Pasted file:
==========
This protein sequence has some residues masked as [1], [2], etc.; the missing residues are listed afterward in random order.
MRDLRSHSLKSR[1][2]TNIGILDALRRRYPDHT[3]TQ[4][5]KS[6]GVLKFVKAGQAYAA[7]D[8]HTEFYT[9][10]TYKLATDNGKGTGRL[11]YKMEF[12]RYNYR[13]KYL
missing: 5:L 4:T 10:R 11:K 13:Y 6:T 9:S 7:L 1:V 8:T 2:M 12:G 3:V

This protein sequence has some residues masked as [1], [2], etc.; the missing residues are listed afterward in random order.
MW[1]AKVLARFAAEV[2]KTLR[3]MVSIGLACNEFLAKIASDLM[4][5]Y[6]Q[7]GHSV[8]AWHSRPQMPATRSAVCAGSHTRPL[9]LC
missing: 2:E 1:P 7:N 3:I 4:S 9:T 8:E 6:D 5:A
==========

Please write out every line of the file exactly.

This protein sequence has some residues masked as [1], [2], etc.; the missing residues are listed afterward in random order.
MRDLRSHSLKSR[1][2]TNIGILDALRRRYPDHT[3]TQ[4][5]KS[6]GVLKFVKAGQAYAA[7]D[8]HTEFYT[9][10]TYKLATDNGKGTGRL[11]YKMEF[12]RYNYR[13]KYL
missing: 5:L 4:T 10:R 11:K 13:Y 6:T 9:S 7:L 1:V 8:T 2:M 12:G 3:V

This protein sequence has some residues masked as [1], [2], etc.; the missing residues are listed afterward in random order.
MW[1]AKVLARFAAEV[2]KTLR[3]MVSIGLACNEFLAKIASDLM[4][5]Y[6]Q[7]GHSV[8]AWHSRPQMPATRSAVCAGSHTRPL[9]LC
missing: 2:E 1:P 7:N 3:I 4:S 9:T 8:E 6:D 5:A